Hello. I'm assuming that you basically have no experience in programming, from your comments above. If that's the case, you may have figured that you're a bit of a hard case to help. Given that you have figured out ways to make things work, such as using an object that frankly scares me (timeline), then don't give up.
While Scirra has attempted to make make it less daunting, knowledge of programming is still needed, because setting up event sheets is, indeed, programming.
Global variables are a very important aspect of programming in any language. In most cases, they represent values (of any given type of data) that can be accessed from within any scope of the program, and that may be changed at any time. In Construct's case, this means that they are shared among all layouts. Given global variables, and some simple conditional events based upon them, one can implement all sorts of things.
mentioned, they are a natural way to implement a timer.
I've made a commented .cap with an example of a timer implemented in such a way. It sets up two similar layouts, each with a "Text" object to display the timer, where one starts manually and the other automatically. Note that the global variables are of numerical value and the "Text" object handles string values. Construct generally handles converting numbers into strings for use with objects such as the "Text" object quite transparently, as is noted in the .cap.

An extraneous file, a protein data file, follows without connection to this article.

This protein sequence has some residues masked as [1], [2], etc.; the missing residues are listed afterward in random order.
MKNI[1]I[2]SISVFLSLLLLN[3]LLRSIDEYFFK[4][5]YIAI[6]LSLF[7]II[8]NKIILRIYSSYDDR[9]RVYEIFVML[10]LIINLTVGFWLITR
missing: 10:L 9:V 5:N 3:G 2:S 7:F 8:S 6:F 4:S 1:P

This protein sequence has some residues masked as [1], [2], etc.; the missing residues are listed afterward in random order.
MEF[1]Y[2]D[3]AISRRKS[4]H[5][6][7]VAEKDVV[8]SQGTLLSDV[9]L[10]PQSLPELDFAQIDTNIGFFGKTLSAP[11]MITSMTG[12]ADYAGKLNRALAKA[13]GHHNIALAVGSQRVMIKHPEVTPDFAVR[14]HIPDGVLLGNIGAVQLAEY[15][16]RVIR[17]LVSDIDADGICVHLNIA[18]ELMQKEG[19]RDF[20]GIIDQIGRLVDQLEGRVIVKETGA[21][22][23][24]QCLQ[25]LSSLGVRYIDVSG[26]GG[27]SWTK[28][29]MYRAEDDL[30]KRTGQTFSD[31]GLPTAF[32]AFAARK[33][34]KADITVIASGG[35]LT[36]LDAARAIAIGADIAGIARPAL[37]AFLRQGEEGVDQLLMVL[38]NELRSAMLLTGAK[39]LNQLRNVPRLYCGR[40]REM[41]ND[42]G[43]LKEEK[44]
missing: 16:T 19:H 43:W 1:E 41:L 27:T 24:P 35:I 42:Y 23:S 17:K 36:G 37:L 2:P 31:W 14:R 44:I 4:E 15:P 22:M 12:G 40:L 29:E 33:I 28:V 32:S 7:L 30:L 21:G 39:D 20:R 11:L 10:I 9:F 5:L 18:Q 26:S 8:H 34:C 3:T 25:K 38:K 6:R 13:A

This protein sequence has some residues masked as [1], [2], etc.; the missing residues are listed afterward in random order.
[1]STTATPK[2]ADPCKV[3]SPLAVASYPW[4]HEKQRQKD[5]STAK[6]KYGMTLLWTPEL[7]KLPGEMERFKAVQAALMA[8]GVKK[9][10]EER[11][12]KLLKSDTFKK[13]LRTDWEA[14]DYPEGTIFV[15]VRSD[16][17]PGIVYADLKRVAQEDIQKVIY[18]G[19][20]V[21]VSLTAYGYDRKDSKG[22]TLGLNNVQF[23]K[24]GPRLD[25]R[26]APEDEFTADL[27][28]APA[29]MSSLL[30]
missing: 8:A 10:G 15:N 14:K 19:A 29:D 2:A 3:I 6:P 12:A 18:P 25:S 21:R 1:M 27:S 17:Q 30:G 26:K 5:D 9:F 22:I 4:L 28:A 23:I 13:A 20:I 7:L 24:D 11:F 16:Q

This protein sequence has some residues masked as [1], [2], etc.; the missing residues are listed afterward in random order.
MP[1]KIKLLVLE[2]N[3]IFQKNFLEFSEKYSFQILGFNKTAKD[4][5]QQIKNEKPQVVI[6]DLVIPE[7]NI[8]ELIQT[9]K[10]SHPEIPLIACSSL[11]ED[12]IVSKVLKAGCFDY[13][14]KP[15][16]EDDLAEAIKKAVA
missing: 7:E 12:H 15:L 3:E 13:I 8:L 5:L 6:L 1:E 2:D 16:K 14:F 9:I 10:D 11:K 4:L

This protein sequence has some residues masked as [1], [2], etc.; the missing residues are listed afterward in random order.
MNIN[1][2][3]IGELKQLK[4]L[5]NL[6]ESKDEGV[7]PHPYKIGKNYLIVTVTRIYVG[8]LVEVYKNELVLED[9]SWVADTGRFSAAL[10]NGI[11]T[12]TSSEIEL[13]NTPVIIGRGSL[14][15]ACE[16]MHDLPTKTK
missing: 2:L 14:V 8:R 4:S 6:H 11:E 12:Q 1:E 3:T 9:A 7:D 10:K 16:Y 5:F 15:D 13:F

I hope it helps (v0.99.84): [url:3rasnyv6]http://dl.dropbox.com/u/5868916/Timer1.cap[/url:3rasnyv6]
Also, I'd recommend checking out some beginner programming tutorials in general. I'm partial to Python, as it's widely regarded as easy for beginners, and can be used in Construct as well as on it's own. The concepts in normal computer programming and in event-based programming are very similar, naturally. If you're interested, here are some good resources:
General beginner's guide: http://wiki.python.org/moin/BeginnersGuide
A nice tutorial aimed at beginners: http://www.sthurlow.com/python/
Another found from the first link that I liked: http://openbookproject.net/thinkcs/python/english2e/
I should add that the two last links both start off with examples done from within the python interactive shell (IDLE), which is great for learning the basics. It simply executes individual commands or command blocks, letting you learn things step-by-step.
I've also written a simpler version of that shell within Construct, using it's native Python support, so you wouldn't even need to install Python to try the interactive examples given in those. It's here if you're so inclined: [url:3rasnyv6]http://www.scirra.com/forum/viewtopic.php?f=16&t=6158[/url:3rasnyv6]